Belmont Police Officer Patrick Riley and Tilton Police Chief Robert Cormier flanked Sgt. Joe Marcello of Belmont as he ran the Torch of Hope past the Tilton Town Hall last Thursday to make the public aware of the Special Olympics Summer Games in Durham last weekend. The three were accompanied by officers from Laconia, Gilford, Tilton and Northfield, and cheered on by many residents along the route to Franklin. (Donna Rhodes) (click for larger version)
June 06, 2012TILTON — Law enforcement officers from all across the state joined forces last Thursday morning to spread the word about the New Hampshire Special Olympics 2012 Summer Games as scores of them ran a Torch of Hope through 18 sectors of the state.
At 2 p.m. that day, they all convened at the State Capitol in Concord, where the official torch was handed over to Gov. John Lynch for safe-keeping before making its way to the Opening Ceremonies in Durham the following morning.
The men and women of New Hampshire's police departments have participated in the annual Law Enforcement Torch Run for 32 of the games' 43 years, and many have made the event a tradition.
"In the Lakes Region, the run began today at the Meredith Police Department, down to McIntyre Circle, through Laconia, a section of Gilford, and then through Belmont along Route 3," said Tilton Police Chief Robert Cormier. "From there, it headed to Tilton, where we ran it to Franklin."
Because of heavier traffic now experienced along narrower sections of the route, the torch and its runners would occasionally hop aboard a large van to drive the torch to safer sections before hitting the pavement again.
"In the ('90's), we would run it the whole length of our leg," said Lt. Richard Paulhus of Tilton. "That's just not wise now in some spots, with all the traffic."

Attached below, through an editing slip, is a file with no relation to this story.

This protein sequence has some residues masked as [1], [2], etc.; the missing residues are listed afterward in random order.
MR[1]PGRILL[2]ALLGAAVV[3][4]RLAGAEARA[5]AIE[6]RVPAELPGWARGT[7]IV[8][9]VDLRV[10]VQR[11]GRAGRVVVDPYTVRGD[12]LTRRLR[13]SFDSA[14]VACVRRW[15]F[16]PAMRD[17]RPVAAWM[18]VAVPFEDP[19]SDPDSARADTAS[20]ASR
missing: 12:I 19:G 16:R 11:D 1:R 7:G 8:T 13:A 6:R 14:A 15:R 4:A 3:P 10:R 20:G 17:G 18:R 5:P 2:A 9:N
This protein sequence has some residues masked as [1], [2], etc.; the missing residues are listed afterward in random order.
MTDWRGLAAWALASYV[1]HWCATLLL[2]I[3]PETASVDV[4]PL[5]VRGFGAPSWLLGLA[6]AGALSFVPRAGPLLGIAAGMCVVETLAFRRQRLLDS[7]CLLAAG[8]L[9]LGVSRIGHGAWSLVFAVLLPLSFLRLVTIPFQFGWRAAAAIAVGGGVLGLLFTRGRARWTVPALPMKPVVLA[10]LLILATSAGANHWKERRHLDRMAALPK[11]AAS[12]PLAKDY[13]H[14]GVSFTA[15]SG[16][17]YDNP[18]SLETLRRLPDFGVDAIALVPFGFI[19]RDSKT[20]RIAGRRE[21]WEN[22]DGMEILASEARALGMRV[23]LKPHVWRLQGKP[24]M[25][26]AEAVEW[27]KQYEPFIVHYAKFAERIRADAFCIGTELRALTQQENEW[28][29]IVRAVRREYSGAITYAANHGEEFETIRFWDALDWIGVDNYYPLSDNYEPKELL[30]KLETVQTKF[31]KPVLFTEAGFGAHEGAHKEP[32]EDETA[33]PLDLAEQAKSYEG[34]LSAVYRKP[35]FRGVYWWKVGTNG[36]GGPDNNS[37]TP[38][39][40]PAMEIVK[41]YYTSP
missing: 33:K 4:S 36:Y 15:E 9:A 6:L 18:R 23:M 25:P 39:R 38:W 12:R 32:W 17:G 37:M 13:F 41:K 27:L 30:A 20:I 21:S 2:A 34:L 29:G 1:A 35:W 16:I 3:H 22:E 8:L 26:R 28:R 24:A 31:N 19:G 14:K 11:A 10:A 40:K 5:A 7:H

Once the Laconia Police Department successfully made their way through their town, the torch was handed over to Cormier and another team of runners from the Gilford, Northfield and Tilton police departments.
Warming up for the run, Officer Nancy Hicks of Northfield said that the warm temperatures and the distance to Franklin's town line made it a somewhat challenging run.
"But it's really worth it," she said.
The runners were accompanied by Laconia Police Officer Gary Hubbard, Lt. Ryan Martin of Tilton, motorcycle officer Lt. John Raffaelly of Northfield and his Chief, Steve Adams, who was driving the van. As they ran through Tilton, the runners responded to chants called out by Chief Cormier, and were applauded by town officials and business owners when the torch passed by.
"We're kind of the mobile message board to let people know the Special Olympics are beginning," Cormier said. "We want to raise awareness of the games, and get as many as possible to come out and support these great kids in all they do."
Those who ran the Tilton to Franklin leg of the torch run were Gilford Police Officer Holly Harris; representing Belmont's Police Department, Sgt. Joe Marcello and Officer Patrick Riley, along with his brother and USMC recruit, Connor Riley; from Northfield's Police Department, Officer Nancy Hicks; and from Tilton PD, Lt. Richard Paulhus and Chief Robert Cormier.
Cormier, who is deeply involved in New Hampshire Special Olympics, had the honor of handing out medals to those who placed or won their events at the games in Durham. Over the weekend, Cormier reported that he was thrilled to see many members of a local team, the Winnipesaukee Warriors, walk away with top honors in many of their competitions.
"It's been a fabulous time. You just can't explain how gratifying it is to see these kids compete, and how happy they are to receive a medal for all of their hard work, no matter where they place," Cormier said.